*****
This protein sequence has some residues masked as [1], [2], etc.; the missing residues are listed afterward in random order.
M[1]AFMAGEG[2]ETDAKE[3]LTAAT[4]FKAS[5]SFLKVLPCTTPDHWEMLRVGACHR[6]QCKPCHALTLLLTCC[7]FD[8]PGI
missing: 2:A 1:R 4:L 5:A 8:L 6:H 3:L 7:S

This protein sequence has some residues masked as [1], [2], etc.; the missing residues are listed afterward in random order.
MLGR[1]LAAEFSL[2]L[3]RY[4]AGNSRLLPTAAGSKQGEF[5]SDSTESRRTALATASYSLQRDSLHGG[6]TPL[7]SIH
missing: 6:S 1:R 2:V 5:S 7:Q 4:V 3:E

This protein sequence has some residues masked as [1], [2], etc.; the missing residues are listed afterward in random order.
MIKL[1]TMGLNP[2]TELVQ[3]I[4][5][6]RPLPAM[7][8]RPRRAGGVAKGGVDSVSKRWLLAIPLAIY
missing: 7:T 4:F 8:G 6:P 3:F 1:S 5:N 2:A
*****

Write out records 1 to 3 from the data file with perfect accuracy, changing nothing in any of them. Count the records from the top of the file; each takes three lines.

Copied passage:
This protein sequence has some residues masked as [1], [2], etc.; the missing residues are listed afterward in random order.
M[1]AFMAGEG[2]ETDAKE[3]LTAAT[4]FKAS[5]SFLKVLPCTTPDHWEMLRVGACHR[6]QCKPCHALTLLLTCC[7]FD[8]PGI
missing: 2:A 1:R 4:L 5:A 8:L 6:H 3:L 7:S

This protein sequence has some residues masked as [1], [2], etc.; the missing residues are listed afterward in random order.
MLGR[1]LAAEFSL[2]L[3]RY[4]AGNSRLLPTAAGSKQGEF[5]SDSTESRRTALATASYSLQRDSLHGG[6]TPL[7]SIH
missing: 6:S 1:R 2:V 5:S 7:Q 4:V 3:E

This protein sequence has some residues masked as [1], [2], etc.; the missing residues are listed afterward in random order.
MIKL[1]TMGLNP[2]TELVQ[3]I[4][5][6]RPLPAM[7][8]RPRRAGGVAKGGVDSVSKRWLLAIPLAIY
missing: 7:T 4:F 8:G 6:P 3:F 1:S 5:N 2:A